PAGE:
But The cause or causes of autism are still not known. Without any blood test or other medical tests for autism, diagnosis is not an exact science. It’s identified by making judgments about a child’s behavior.
But health officials say the new number may not mean autism is more common.
Much of the increase is believed to be from a cultural and medical shift, with doctors diagnosing autism more frequently, especially in children with milder problems.
We can’t dismiss the numbers. But we can’t interpret it to mean more people are getting the disorder,said Marisela Huerta, a psychologist at the New York-Presbyterian Center for Autism and the Developing Brain in suburban White Plains, N.Y.
The Centers for Disease Control and Prevention released the latest estimate Thursday. The Atlanta-based agency said its calculation means autism affects roughly 1.2 million Americans under 21. Two years ago, the CDC put the estimate at 1 in 88 children, or about 1 million.
Thursday’s report is considered the most comprehensive on the frequency of autism. Researchers gathered data in 2010 from areas in 11 states — Alabama, Arizona, Arkansas, Colorado, Georgia, Maryland, Missouri, New Jersey, North Carolina, Utah and Wisconsin.
The report focused on 8-year-olds because most autism is diagnosed by that age. The researchers checked health and school records to see which children met the criteria for autism, even if they hadn’t been formally diagnosed. Then, the researchers calculated how common autism was in each place and overall.
The CDC started using this method in 2007 when it came up with an estimate of 1 in 150 children. Two years later, it went to 1 in 110. In 2012, it went to 1 in 88.
What does all this have to do with pedagogy?
Much, very much.
Historically, according to the American Psychological Association, the term autism was first coined by Swiss psychiatrist, Paul Eugen Bleuler in 1908.
He used it to describe a schizophrenic patient who had withdrawn into his own world. The root of the word autism is from the Greek `autos´ which means `self.´ Combine that with the Greek suffix `ismos´ which means `action or state of being,´ and you get an original root meaning that roughly translates to a state of being absorbed by one's self or withdrawn within oneself. This makes sense today because people with autism often seem to be lost in themselves.
From the 1960s through the 1970s, research into treatments for autism focused on medications such as LSD, electric shock, and behavioral change techniques. The latter relied on pain and punishment. The exception to this was only the care-pedagogy, which was developed on the basis of Rudolf Steiner.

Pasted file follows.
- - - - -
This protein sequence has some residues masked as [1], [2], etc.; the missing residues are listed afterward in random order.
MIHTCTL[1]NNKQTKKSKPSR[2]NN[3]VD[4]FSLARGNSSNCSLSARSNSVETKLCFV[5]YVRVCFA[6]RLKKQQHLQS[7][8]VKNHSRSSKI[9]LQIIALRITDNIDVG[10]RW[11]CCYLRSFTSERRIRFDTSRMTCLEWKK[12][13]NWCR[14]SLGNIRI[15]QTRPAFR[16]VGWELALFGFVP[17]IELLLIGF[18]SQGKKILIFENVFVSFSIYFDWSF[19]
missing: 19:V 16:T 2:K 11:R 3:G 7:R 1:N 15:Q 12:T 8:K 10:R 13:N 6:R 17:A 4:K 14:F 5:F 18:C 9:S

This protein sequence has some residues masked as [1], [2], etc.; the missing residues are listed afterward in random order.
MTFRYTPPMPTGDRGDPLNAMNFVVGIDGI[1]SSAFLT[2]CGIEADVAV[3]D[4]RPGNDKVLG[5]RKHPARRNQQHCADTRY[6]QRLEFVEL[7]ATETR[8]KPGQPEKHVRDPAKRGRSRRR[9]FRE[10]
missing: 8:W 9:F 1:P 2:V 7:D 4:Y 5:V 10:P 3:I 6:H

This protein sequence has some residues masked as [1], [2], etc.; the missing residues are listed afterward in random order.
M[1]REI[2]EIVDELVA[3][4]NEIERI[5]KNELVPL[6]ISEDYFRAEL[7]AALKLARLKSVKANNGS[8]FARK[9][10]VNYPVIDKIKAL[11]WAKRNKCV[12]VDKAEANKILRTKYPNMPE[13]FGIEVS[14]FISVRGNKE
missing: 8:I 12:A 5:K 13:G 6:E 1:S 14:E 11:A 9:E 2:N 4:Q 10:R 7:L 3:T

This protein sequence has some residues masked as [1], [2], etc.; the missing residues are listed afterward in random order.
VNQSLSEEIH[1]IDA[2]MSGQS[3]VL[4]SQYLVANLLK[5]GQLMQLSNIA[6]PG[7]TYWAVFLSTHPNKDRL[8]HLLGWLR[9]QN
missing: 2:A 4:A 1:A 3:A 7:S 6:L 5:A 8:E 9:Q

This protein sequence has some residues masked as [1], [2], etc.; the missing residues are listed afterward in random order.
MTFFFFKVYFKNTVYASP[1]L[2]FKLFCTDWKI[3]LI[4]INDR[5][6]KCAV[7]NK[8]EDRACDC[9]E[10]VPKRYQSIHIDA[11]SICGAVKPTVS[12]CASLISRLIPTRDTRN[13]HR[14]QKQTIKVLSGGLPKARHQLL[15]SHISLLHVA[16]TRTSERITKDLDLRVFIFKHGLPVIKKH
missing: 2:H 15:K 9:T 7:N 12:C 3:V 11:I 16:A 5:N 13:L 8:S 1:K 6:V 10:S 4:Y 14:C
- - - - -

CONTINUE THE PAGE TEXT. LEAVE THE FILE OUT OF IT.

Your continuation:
There may be others who lead not only normal, but incredible lives, having so much to offer the world in the way of creativity and knowledge, as they share their gifts and passions, making the world a better place for all of us. We just have to be “open” to them, and to give them the opportunity without our traditional “limiting” boundaries.
In 1917 Rudolf Steiner (1861–1925) completed thirty years of research on the threefold nature of the human being. These findings became the basis for his later work in education, medicine, social science, and the arts and sciences. His written and published works total more than thirty volumes and some 6,000 lectures, many published in book form.
Steiner said that younger children learn primarily through imitation, that watching and working with a teacher facilitates developing appropriate skills. An autistic child does not work that way.
Things generally improve as children with autism get older, yet nearly seven years after high school, 35 percent of autistic young adults still had no paid employment or education beyond high school. The statistics are dramatic: within a decade or so, more than 500,000 children diagnosed with autism will enter adulthood.
Some of them will have the less severe variants like Asperger’s syndrome or “high-functioning autism” and may be able to live more independent and fulfilling lives. But even this subgroup will require some support, and the needs of those with lower-functioning varieties of autism will be profound and constant as some will forever live in a supported environment, whether at home or in a group home, and `will never hold a job´. .... because they do not see any sense in this our world. It is ill. That's why they won't come out here.